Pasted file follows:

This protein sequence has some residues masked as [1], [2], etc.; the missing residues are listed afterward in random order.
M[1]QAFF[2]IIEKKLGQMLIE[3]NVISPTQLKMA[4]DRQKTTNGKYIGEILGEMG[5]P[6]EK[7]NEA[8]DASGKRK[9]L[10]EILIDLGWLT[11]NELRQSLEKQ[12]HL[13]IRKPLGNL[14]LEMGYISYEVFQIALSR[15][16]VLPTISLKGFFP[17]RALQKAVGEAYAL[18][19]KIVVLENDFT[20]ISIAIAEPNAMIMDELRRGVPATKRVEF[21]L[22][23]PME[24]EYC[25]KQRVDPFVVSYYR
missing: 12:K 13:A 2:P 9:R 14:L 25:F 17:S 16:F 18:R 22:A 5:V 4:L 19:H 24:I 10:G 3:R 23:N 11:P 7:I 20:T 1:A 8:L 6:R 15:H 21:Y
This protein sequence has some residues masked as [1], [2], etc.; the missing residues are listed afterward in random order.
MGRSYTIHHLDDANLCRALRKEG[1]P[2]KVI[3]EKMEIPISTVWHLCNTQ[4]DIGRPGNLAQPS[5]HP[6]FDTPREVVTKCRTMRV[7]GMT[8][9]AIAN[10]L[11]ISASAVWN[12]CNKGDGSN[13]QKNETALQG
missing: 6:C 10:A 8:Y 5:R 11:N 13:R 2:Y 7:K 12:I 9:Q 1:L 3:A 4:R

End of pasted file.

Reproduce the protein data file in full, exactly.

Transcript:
This protein sequence has some residues masked as [1], [2], etc.; the missing residues are listed afterward in random order.
M[1]QAFF[2]IIEKKLGQMLIE[3]NVISPTQLKMA[4]DRQKTTNGKYIGEILGEMG[5]P[6]EK[7]NEA[8]DASGKRK[9]L[10]EILIDLGWLT[11]NELRQSLEKQ[12]HL[13]IRKPLGNL[14]LEMGYISYEVFQIALSR[15][16]VLPTISLKGFFP[17]RALQKAVGEAYAL[18][19]KIVVLENDFT[20]ISIAIAEPNAMIMDELRRGVPATKRVEF[21]L[22][23]PME[24]EYC[25]KQRVDPFVVSYYR
missing: 12:K 13:A 2:P 9:R 14:L 25:F 17:S 16:F 18:R 22:A 5:V 4:L 19:H 24:I 10:G 3:R 23:N 11:P 7:I 20:T 1:A 8:L 6:R 15:H 21:Y
This protein sequence has some residues masked as [1], [2], etc.; the missing residues are listed afterward in random order.
MGRSYTIHHLDDANLCRALRKEG[1]P[2]KVI[3]EKMEIPISTVWHLCNTQ[4]DIGRPGNLAQPS[5]HP[6]FDTPREVVTKCRTMRV[7]GMT[8][9]AIAN[10]L[11]ISASAVWN[12]CNKGDGSN[13]QKNETALQG
missing: 6:C 10:A 8:Y 5:R 11:N 13:R 2:Y 7:K 12:I 9:Q 1:L 3:A 4:R